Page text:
Categories
Sustainability

Approaching Danger

Flood water from Lake Macbride reached within 600 feet of our home on June 14, 2008

We did not fear the 2008 flood, even though it rendered roads and bridges near us impassible and destroyed significant parts of Cedar Rapids and Iowa City. There was a lesson to be learned from it.

As the water level rose, flowed over the Coralville Dam spillway on June 10, then back-filled Lake Macbride, it would have taken much more than there was to flood our home near the lake. When the flood crested on June 15, we were relieved.

Lake Macbride is part of the water storage system for the Coralville dam and the reservoir created behind it. 2008 flooding was greater than any in recorded history, yet the system worked as well as it could have given the volume of water. Because news media were focused on the natural disaster, we had plenty of information upon which to make decisions: Should we sand bag the house? Should we move everything to the upper level? Should we evacuate? By closely monitoring the news, we were able to survive with minimum disruption in our lives.

The Aug. 10, 2020 derecho was another catastrophic weather event, only this time, there was little advance warning. The City of Cedar Rapids may never be the same after much of the tree canopy was destroyed. Straight-line winds have become a repeating occurrence on our property. The 2013 event did more damage than the derecho, yet in the latter electricity was out for four days. It took time to recover from this event, have a tree service remove broken limbs, and clean up debris. Everyone in the neighborhood had piles of firewood after the storm.

To what extent were the 2008 flood and the 2020 derecho made worse by climate change? In his essay on the 2008 flood, Eugene S. Takle summarizes where we are.

When rare and extreme weather events seem to increase in frequency, either locally or regionally, both statisticians and thoughtful lay people begin to wonder if something unusual is going on. They ask not only whether climate change was involved, but also — and more urgently — whether such extreme conditions will be repeated soon or nearby. The question is much more than academic…

Was Climate Change Involved by Eugene S. Takle. Published in A Watershed Year: Anatomy of the Iowa Floods of 2008, edited by Cornelia S. Mutel.

Our troubles as a society lie elsewhere, outside the rational thinking of scientists.

The lesson learned from these natural disasters is to be alert and pay attention to what one can’t control. The lesson applies to more than natural disasters.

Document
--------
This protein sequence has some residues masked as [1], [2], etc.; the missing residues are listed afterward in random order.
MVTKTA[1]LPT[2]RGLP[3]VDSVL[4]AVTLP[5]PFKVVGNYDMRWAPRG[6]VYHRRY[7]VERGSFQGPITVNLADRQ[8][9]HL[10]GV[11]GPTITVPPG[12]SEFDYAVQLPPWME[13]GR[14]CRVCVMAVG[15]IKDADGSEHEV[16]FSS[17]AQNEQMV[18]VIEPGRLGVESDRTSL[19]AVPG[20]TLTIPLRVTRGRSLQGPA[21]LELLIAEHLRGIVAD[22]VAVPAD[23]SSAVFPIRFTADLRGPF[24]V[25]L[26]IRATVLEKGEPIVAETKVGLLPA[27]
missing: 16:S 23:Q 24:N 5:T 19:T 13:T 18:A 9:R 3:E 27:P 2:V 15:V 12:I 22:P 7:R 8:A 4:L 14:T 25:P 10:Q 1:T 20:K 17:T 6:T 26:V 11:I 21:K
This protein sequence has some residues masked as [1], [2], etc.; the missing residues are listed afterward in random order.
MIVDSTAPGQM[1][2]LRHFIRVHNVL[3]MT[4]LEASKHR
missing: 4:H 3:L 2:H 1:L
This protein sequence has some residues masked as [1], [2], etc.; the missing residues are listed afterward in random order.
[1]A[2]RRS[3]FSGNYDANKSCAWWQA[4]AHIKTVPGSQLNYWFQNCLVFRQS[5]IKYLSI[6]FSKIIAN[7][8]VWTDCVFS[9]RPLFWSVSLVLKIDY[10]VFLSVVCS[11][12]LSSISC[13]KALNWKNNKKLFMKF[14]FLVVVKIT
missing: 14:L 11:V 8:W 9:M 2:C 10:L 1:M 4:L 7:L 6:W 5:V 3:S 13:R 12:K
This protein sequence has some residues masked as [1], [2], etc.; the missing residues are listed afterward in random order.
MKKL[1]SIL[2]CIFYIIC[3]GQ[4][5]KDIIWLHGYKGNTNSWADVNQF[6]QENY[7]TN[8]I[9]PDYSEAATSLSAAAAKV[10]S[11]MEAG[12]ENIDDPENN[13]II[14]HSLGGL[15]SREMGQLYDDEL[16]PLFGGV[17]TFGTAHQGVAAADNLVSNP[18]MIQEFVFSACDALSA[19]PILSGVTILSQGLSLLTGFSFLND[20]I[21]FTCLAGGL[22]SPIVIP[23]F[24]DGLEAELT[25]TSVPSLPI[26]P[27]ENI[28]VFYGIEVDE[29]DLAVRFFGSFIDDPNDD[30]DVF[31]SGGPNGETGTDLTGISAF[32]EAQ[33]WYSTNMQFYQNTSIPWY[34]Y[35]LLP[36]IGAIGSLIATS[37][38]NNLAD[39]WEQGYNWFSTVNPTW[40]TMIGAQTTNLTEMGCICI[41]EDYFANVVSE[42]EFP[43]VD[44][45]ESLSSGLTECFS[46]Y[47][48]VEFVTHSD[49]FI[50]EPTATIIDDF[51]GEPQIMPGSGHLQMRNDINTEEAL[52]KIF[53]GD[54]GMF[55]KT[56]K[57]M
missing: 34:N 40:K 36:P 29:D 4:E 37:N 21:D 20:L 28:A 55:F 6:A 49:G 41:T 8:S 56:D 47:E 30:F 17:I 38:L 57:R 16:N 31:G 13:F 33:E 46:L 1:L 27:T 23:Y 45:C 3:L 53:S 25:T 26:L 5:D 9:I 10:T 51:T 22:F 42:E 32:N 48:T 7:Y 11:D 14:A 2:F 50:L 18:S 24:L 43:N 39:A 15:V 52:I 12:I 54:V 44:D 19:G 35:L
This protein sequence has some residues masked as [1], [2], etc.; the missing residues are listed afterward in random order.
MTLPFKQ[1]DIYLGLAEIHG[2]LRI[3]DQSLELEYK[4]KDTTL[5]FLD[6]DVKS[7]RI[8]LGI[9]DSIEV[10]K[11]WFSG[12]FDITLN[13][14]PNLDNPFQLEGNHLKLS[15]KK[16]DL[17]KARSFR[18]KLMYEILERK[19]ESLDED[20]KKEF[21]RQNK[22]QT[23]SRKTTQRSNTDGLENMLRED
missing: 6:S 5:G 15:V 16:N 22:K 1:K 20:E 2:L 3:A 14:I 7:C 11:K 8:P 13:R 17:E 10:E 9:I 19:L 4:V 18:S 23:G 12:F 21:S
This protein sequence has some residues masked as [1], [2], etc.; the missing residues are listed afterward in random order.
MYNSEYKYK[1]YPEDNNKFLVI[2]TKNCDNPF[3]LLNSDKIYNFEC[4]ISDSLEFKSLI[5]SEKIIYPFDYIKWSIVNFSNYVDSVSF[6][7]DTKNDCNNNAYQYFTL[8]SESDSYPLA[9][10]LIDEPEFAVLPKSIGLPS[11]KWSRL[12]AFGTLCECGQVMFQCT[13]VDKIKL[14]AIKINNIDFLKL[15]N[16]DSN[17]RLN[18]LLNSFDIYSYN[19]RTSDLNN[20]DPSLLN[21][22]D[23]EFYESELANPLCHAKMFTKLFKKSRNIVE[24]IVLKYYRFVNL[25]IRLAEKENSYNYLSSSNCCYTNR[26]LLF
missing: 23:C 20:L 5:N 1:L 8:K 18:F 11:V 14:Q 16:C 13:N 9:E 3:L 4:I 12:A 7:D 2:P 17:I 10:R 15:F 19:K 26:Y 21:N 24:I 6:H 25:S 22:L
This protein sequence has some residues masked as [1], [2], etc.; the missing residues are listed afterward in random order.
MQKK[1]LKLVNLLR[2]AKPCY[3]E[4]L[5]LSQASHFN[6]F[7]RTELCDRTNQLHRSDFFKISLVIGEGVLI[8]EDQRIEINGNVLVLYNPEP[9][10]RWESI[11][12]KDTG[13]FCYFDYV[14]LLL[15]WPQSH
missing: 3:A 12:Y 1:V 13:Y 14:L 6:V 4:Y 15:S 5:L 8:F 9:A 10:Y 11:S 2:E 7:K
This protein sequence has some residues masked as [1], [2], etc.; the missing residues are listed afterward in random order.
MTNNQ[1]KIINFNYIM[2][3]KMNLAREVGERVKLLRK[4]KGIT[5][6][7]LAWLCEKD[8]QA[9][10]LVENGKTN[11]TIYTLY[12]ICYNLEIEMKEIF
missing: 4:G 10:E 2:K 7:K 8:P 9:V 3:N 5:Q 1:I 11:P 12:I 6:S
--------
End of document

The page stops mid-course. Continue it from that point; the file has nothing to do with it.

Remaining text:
Sixty years ago I did not foresee where we would arrive in our politics and society. The idea that corporations could and would spend countless fortunes to manipulate voters to support candidates who did not serve their best interests is mind-boggling. Yet here we are.

Everything is corrupt, including political office holders, news media, law enforcement, our judiciary, our distribution system, and an extraction economy that impoverishes people who remain out of plain sight. It is a harsh judgment, yet is increasingly and undeniably true. We may have been able to survive floods, derechos, and straight line winds, yet our biggest problem is one we made for ourselves.

The approaching danger to be addressed is one of our politics. Republicans controlled both chambers of the Iowa legislature and the governorship after the 2016 election. They used their majority to advance policies that serve interests which align with right-wing conservatives and business concerns. At the same time, 45 of 150 Iowa legislative races have candidates running unopposed this cycle. The apparent lack of interest in running for office is as much a problem as the Republican trifecta.

This year, because of the recent U.S. Supreme Court decision on Dobbs v. Jackson Women’s Health Organization, which overturned Roe v. Wade, the number of female voter registrations is up. It is hard to know what this means, other than that women who value the right to an abortion, to make their own health care decisions without intervention of politicians, are taking action by registering to vote for candidates who support that right. Whether this movement will persist after the Nov. 8, 2022 election is an open question.

The American political system is far from perfect. If we want to address the dangers of climate change in the form of extreme weather events, as we must, that political system is our only, best hope. We must all get more engaged than we have been.

Categories
Environment